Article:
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A PRODUCTION OF LA VIDA ES SUENO AT MADRID'S TEATRO ESPAÑOL ALVA V. EBERSOLE University of North Carolina At the close of the Calderón tercentenary celebrations, the Teatro Español offered its version of La vida es sueño as a kind of wrap-up of activities. Others of his plays were presented during the course of the year in a diversity of settings, notably La cena del Rey Baltasar, commented in the latest issue of the Bulletin, and La hija del aire, still playing at the Maria Guerrero. Taking advantage of a two-day stopover in Madrid in early January, my wife and I chose to see La vida es sueño, since we had recently made our own version on videotape back in Chapel Hill (as duly noted in the May issue of the Bulletin). The Spanish production was playing at the recently renovated Teatro Español, subsidized by the Ayuntamiento de Madrid. For one who is not familiar with the play, it must certainly be an enthralling production. For us, however, it was less than satisfying, in spite of the sometimes brilliant concepts displayed by the director, José Luis Gómez, who also played the role of Segismundo. The opening scene was original, for it showed Basilio the astrologer attempting to read the stars (no dialogue); the sound of a galloping horse became louder, and the traditional play began. With fog filling the stage, Rosaura, in jeans, rolled across the stage and began her famous lines of «Hipogrifo violento . . ..»As the fog lifted we saw Clarín lying semi-conscious a few feet away. When Segismundo 's torre became visible, the two ran down the center aisle, to reappear through a trap-door on stage, and they watched Segismundo as if from a stairway. Segismundo, restrained by a rope fastened around his waist, was truly animal-like in his first movements around the 123 124Bulletin ofthe Comediantes stage. He recited his opening soliloquy in modern dress. The play progressed traditionally until the end of the first act (I had recited Clotaldo's lines so many times I knew where we were in the play) but there was no curtain. Then came the first major change. The lengthy scenes that involve Rosaura-Astrea, Estrella, and Astolfo, and deal with the recovery of Rosaura's portrait from Astolfo, began the second act (technically speaking). Estrella and Rosaura wore more authentic costumes (in the palace), as did Astolfo. Basilio was dressed as a Gothic king. For his amusement, two electronic instruments and a counter-tenor appeared through the trap-door. When Segismundo was brought on-stage, still drugged, he wore little more than a loin cloth. The servants dressed him all in white (modern dress again). Segismundo then played the following scenes, in which he discovers how quickly people obey his slightest gesture, for laughs. The only intermission came after Segismundo was taken back to his torre. The second half began with his famous soliloquy scene, followed immediately by Clarin's equally well-known monologue, given from the trap-door. The contrasts between appropriate costume and modern dress were fewer here. The director's dilemma, when faced with other long speeches, was notable when, toward the end of the play, he had Rosaura and Segismundo reciting, simultaneously, the long soliloquies thatreveal Rosaura's identity and show Segismundo's inner struggle. Neither speech could be clearly understood, so that confusion was the result. The director, with a huge stage and an obviously unlimited budget, had problems filling that space, with soldiers milling around with no real purpose, or with people wandering on and off stage with little motivation. At the end of the play, to show Segismundo's liberation , a wall came tumbling down, filling the stage with debris and dust, clouding over the obvious, before we heard the sound of the galloping horse fading into the distance that further emphasized Segismundo's freedom. Much is made of the many refundiciones that were popular at the turn of the 19th century, yet little is said of the reworkings of the classics that still appear in Madrid. This production, with one performance a night (except the week-ends), did...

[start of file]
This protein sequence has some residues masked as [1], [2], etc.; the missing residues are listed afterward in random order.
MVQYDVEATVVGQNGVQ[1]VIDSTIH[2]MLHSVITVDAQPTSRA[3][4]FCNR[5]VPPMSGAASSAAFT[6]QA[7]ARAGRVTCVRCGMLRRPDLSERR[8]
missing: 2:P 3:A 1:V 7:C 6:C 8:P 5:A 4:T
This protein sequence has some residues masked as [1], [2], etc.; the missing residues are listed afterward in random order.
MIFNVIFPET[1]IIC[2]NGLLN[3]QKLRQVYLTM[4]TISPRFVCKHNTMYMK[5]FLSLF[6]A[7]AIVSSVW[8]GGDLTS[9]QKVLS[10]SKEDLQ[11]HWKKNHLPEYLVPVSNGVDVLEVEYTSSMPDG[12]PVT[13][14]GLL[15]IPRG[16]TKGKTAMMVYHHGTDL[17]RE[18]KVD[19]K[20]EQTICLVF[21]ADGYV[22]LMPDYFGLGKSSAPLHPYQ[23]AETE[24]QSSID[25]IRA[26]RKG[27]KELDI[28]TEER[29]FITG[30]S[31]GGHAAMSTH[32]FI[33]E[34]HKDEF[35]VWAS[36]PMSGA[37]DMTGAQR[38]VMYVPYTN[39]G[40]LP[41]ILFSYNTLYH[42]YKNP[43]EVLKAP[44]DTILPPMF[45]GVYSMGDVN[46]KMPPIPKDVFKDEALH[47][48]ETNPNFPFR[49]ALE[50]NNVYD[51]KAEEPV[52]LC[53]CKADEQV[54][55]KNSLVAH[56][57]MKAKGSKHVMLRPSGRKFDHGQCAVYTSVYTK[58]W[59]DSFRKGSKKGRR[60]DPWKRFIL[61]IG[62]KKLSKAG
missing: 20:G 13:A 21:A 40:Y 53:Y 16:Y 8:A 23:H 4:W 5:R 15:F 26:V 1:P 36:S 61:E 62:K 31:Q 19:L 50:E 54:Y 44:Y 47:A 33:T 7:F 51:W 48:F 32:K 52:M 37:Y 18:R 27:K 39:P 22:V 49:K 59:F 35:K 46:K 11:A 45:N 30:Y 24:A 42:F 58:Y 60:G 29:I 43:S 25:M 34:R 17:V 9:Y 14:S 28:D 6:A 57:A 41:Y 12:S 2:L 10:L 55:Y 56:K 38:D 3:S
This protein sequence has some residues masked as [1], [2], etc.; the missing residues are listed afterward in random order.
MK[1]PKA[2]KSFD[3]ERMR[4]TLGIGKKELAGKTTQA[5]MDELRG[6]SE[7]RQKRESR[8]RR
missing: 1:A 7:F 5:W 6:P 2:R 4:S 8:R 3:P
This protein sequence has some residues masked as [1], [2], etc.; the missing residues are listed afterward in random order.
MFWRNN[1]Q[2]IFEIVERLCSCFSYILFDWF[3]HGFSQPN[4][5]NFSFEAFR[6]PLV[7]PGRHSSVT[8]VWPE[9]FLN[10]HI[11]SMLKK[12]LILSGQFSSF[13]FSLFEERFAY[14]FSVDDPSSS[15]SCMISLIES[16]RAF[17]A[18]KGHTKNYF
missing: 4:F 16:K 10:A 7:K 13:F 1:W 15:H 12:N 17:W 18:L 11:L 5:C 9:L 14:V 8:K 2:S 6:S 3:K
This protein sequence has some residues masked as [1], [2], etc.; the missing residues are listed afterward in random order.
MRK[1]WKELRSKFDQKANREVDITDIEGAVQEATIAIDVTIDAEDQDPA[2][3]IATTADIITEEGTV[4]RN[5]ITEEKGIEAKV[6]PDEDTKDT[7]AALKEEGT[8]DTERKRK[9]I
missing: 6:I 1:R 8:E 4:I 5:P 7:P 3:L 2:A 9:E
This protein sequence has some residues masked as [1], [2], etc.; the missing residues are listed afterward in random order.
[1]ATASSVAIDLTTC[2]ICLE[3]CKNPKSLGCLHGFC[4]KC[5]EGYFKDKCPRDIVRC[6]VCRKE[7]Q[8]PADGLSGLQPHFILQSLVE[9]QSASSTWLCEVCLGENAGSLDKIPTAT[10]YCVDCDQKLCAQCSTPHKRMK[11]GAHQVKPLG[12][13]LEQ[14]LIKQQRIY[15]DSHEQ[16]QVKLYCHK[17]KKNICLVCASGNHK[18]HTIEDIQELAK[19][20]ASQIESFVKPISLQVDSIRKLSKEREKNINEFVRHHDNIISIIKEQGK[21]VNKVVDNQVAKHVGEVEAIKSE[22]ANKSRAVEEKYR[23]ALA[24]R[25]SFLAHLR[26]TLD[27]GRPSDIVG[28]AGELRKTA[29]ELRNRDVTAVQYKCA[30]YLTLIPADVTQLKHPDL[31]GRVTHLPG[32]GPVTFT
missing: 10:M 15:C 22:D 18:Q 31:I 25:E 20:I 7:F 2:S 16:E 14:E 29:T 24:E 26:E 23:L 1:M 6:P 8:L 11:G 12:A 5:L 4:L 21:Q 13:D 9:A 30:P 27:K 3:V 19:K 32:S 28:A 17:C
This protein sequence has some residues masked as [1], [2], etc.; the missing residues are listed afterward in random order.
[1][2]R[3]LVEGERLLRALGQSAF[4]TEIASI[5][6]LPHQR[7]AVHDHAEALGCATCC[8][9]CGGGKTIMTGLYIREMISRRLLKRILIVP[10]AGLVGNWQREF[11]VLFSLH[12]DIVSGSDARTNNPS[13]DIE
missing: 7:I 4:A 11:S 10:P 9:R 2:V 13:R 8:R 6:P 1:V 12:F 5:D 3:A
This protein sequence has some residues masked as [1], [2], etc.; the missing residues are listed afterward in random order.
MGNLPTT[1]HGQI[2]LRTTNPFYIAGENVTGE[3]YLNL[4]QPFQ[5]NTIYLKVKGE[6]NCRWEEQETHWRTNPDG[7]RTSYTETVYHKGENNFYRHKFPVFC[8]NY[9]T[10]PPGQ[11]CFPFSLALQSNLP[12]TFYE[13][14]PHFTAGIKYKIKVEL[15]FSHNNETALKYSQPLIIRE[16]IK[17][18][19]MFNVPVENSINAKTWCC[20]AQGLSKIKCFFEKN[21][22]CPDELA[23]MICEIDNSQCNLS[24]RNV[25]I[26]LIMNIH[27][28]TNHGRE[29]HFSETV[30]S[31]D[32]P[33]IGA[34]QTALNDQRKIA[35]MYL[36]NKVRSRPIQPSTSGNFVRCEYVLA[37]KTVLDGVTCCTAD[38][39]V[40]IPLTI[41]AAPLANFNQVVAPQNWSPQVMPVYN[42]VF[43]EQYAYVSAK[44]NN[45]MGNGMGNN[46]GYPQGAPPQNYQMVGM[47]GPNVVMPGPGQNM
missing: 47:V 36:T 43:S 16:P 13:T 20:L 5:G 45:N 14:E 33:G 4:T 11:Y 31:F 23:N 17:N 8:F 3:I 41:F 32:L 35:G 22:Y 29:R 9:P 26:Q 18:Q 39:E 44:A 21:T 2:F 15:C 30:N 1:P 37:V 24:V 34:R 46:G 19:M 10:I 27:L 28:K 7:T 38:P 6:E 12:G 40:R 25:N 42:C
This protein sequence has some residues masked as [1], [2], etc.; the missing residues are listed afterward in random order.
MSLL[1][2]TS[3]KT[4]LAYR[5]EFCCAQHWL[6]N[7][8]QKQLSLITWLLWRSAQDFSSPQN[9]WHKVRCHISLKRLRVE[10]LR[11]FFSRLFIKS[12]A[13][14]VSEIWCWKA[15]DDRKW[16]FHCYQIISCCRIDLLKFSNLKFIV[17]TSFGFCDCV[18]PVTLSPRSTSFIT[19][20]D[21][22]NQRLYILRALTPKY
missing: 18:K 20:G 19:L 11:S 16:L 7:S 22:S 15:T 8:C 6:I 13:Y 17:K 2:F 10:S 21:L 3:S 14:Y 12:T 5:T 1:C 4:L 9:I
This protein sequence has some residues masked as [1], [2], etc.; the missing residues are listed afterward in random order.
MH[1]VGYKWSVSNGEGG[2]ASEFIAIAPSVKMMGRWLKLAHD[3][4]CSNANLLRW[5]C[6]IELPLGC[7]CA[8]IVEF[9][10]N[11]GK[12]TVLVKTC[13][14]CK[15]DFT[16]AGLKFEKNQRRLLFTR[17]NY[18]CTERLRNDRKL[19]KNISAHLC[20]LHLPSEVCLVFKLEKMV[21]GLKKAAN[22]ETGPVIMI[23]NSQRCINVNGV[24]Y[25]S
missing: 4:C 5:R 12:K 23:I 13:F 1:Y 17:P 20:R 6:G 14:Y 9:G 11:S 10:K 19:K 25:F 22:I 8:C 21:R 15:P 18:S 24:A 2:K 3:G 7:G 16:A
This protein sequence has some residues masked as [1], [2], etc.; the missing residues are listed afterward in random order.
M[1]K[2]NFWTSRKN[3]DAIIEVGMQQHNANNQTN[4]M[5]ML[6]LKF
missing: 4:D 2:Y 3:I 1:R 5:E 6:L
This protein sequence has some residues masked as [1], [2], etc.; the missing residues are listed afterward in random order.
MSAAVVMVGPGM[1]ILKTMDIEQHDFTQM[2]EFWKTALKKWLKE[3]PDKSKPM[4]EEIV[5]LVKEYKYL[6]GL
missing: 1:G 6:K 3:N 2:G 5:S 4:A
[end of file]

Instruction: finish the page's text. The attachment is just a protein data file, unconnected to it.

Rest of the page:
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Additional Information

ISSN
1944-0928
Print ISSN
0007-5108
Pages
pp. 123-124
Launched on MUSE
2014-01-08
Open Access
No
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